This was not how it was supposed to go. Not at all. My first piece for The Classical should’ve been about something like The Rise Of Monta Ellis instead of a mewling whine-fest about The Seemingly Permanent Absence Of My Favorite Sport That I Am Now On The Hook To Write About Because You Guys Gave Us A Lot Of Money To Start This Site. But I’m not the one locking out the players, so this is where I’m living right now.
If I’m frustrated over the NBA being mired in a lockout that seems to be getting worse with each passing day—what happens when the holidays are over and Build-A-Bear doesn’t need Steve Blake to stock shelves after the Christmas crush?—I only have myself to blame. I honestly didn’t think we’d end up here. All the talk of lockouts through the spring did not spook me one bit. Yes, I heard the panicked screams of those pointing toward the horizon, warning of team owners willing to flush an entire season down the tubes in an effort to remodel the league in the image of the NHL. I didn’t believe, partly because I couldn’t imagine a sport whose post-season lives on a television channel best known—in my house, at least—for airing Chuck Norris’sWorld Combat League would embody the ideal business model for the NBA.
I thought that the asses would all do their braying and David Stern would continue his cheap personal attacks (singling out Eddy Curry as an example of bad business? Hasn’t he suffered enough?); before push came to shove things would straighten out before the whole thing went south. After all, the owners wouldn’t let something as dopey and temporal as figuring out how to split up piles of money get in the way of furthering the narrative of the 2010-11 season, right?
Ah, the 2010-11 season. Is there a better example of the stars completely aligning? Heroes became villains, losers became heroes, youth was served to a point but in the end the old dogs pulled one out for the big win—the kind of stuff that movie executives reject for being too on the nose.
And it wasn’t just the big through lines, like ‘Will the Heat finally get their act together?’ or ‘Are the Celtics too old to make another run at it?’ that I was dying to see unfold. This season is presumptively the end of the New Jersey Nets, and watching the strange, failed experiment that was Garden State basketball come to a sad and soft conclusion was unexpectedly important to me. Maybe I bought too many cheapo Nets tickets over the years—my first fantasy squad was called the Yinka Dinka Dogs!—but the team deserved one final season in New Jersey. But now all we’ve got is speculating on who’ll be the first player to require a US military rescue mission out of Slovenia.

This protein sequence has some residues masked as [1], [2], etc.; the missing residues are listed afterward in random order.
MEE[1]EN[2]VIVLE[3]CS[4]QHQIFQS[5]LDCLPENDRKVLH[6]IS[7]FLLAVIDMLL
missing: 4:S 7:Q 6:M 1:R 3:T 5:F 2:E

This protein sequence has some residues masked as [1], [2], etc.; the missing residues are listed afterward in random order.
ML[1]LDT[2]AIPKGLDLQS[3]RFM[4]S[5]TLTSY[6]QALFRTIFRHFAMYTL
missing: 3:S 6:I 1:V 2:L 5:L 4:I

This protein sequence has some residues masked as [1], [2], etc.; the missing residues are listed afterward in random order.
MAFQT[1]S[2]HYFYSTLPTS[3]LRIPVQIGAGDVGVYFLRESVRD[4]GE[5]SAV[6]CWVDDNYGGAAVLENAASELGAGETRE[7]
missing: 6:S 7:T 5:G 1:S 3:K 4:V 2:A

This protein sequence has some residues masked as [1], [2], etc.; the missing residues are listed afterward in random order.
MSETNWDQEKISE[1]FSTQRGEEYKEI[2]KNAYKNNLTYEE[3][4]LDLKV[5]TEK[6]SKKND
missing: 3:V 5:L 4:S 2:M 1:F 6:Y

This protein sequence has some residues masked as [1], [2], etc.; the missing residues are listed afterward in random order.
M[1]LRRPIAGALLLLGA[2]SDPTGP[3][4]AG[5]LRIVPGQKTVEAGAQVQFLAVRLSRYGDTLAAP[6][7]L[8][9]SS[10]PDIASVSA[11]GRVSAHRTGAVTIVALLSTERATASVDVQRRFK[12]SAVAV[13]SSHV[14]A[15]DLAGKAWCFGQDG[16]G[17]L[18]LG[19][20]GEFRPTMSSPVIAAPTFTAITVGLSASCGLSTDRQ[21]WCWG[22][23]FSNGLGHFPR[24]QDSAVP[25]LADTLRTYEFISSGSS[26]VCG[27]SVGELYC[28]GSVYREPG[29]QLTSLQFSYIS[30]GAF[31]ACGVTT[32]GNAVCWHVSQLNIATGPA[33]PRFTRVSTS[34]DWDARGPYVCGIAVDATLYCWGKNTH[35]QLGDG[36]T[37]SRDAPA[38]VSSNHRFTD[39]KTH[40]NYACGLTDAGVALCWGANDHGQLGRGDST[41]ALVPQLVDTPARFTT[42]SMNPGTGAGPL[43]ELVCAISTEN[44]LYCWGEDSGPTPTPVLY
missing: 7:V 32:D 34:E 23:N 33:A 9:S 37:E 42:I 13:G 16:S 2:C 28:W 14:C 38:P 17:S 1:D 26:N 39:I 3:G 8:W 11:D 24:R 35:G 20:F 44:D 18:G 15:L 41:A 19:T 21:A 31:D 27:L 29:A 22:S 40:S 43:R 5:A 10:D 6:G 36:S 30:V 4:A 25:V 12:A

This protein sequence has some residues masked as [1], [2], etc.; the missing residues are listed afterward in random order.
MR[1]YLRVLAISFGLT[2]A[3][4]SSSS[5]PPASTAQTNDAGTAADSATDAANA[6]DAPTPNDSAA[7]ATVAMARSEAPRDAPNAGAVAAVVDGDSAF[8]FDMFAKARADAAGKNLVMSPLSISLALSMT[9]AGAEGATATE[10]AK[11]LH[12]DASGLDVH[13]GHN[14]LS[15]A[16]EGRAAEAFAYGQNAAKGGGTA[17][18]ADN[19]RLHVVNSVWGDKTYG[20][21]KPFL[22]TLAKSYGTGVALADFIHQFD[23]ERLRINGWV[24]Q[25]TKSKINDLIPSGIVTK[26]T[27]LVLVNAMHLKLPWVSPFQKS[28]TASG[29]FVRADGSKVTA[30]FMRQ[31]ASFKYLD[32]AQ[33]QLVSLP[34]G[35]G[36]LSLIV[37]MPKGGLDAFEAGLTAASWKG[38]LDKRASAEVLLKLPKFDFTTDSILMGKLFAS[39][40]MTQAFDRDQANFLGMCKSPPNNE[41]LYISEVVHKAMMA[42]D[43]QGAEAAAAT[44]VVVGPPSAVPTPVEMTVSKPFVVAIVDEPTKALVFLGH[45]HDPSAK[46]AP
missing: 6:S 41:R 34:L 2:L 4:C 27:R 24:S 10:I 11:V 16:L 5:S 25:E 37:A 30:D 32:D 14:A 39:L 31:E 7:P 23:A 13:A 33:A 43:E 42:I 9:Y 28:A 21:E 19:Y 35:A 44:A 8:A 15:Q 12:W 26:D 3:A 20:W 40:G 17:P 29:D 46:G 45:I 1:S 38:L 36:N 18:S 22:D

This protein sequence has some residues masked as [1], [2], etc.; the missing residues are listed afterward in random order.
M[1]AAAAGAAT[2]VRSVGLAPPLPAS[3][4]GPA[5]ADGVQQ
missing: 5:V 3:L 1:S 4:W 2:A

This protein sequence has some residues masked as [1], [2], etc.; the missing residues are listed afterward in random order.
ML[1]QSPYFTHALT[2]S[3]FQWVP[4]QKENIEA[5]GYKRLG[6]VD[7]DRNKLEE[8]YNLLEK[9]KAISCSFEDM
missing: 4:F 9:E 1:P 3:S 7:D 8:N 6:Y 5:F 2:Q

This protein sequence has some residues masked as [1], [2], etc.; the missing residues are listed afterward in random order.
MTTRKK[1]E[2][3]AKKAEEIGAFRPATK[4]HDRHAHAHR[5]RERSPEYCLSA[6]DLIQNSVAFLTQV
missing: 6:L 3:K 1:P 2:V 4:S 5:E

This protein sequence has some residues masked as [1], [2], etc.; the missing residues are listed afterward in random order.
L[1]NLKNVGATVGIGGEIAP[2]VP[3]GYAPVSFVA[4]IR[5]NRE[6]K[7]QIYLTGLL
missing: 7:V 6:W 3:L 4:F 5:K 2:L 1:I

I didn’t realize how on edge I’d been about all of this—except for the moments when I entertained the notion of pretending to know/care enough about football to write about it for this site—until the first legitimate rumor of the lockout ending dropped. I was watching Mike Francesa on YES one afternoon last week (sue me, I like watching people peel labels off 16-ounce bottles of Diet Coke) when he interrupted the top of the hour sports update with a breaking story: former Knicks president Dave Checketts announced that a collective bargaining agreement had been agreed to based on inside knowledge he had with friends who were “close to the process.” And for the first time since any of this went down, I let myself get excited. Every anticipatory feeling I had for the return of the NBA came flooding back. I began the process of wrapping my head about the pros and cons of a 70-ish-game season and gearing up for things to return to some state of normalcy.
Fast forward three days and the league is in worse shape than ever, making me realize that if the powers that be cobble together a 2011-12 season it’ll be a lot closer to the travesty that was the lockout-shortened 50-game season in ’99. Which would be something, but at this point I’m kinda ready to just let the whole thing drop dead.
But I will not fold in the face of this disaster. I will continue to blame the owners for this mess—if they didn’t have to be such dicks about this whole situation they could’ve let the players leave the table with a portion of their dignity and deal for both sides. But they had to push it all the way down the line. Besides, rooting for management is like rooting for the cops who smashed up Zuccotti Park, or Jay Leno.
So while I miss the games, it’s the players that I root for. So I’m glad that they’re sticking to their guns while fears about money are at an all-time high. It’s a great sign to see young guys like Kemba Walker digging in on Twitter (although Amar’e isn’t exactly doing himself any favors.)
The sport I was planning on writing about for The Classical is gone for the foreseeable future. But I will not be deterred. And I will do it with transparency, in front of you guys. I am a man without a country trying to find a new home. Kind of like that Spielberg movie with Tom Hanks stuck at an airport.
Talking about The Terminal in my first column? I’m fucked. Please come back, NBA. And hurry.